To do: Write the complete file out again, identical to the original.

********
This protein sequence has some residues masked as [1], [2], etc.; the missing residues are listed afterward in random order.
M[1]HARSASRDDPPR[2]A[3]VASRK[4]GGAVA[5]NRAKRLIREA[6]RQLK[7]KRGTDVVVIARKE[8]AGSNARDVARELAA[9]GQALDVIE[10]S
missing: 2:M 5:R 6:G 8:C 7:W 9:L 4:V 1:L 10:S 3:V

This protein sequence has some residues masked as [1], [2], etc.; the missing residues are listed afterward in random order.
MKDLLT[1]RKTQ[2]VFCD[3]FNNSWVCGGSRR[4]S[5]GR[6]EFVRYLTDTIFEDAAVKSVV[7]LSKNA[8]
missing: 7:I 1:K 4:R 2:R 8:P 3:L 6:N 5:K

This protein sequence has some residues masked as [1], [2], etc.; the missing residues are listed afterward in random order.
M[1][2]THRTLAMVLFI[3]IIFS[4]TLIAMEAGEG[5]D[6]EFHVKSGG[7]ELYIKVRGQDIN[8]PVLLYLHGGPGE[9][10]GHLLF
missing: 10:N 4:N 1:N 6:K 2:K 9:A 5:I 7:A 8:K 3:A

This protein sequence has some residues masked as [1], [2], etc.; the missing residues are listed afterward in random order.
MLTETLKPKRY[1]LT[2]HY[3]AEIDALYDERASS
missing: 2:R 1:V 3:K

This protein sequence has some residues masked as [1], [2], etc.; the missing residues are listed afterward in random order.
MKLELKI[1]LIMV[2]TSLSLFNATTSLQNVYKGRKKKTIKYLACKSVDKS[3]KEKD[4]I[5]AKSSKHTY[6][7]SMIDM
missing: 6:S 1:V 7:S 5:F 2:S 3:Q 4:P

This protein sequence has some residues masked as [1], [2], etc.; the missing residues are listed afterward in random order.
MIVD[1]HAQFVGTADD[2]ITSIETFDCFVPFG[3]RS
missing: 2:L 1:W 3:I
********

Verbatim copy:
This protein sequence has some residues masked as [1], [2], etc.; the missing residues are listed afterward in random order.
M[1]HARSASRDDPPR[2]A[3]VASRK[4]GGAVA[5]NRAKRLIREA[6]RQLK[7]KRGTDVVVIARKE[8]AGSNARDVARELAA[9]GQALDVIE[10]S
missing: 2:M 5:R 6:G 8:C 7:W 9:L 4:V 1:L 10:S 3:V

This protein sequence has some residues masked as [1], [2], etc.; the missing residues are listed afterward in random order.
MKDLLT[1]RKTQ[2]VFCD[3]FNNSWVCGGSRR[4]S[5]GR[6]EFVRYLTDTIFEDAAVKSVV[7]LSKNA[8]
missing: 7:I 1:K 4:R 2:R 8:P 3:L 6:N 5:K

This protein sequence has some residues masked as [1], [2], etc.; the missing residues are listed afterward in random order.
M[1][2]THRTLAMVLFI[3]IIFS[4]TLIAMEAGEG[5]D[6]EFHVKSGG[7]ELYIKVRGQDIN[8]PVLLYLHGGPGE[9][10]GHLLF
missing: 10:N 4:N 1:N 6:K 2:K 9:A 5:I 7:A 8:K 3:A

This protein sequence has some residues masked as [1], [2], etc.; the missing residues are listed afterward in random order.
MLTETLKPKRY[1]LT[2]HY[3]AEIDALYDERASS
missing: 2:R 1:V 3:K

This protein sequence has some residues masked as [1], [2], etc.; the missing residues are listed afterward in random order.
MKLELKI[1]LIMV[2]TSLSLFNATTSLQNVYKGRKKKTIKYLACKSVDKS[3]KEKD[4]I[5]AKSSKHTY[6][7]SMIDM
missing: 6:S 1:V 7:S 5:F 2:S 3:Q 4:P

This protein sequence has some residues masked as [1], [2], etc.; the missing residues are listed afterward in random order.
MIVD[1]HAQFVGTADD[2]ITSIETFDCFVPFG[3]RS
missing: 2:L 1:W 3:I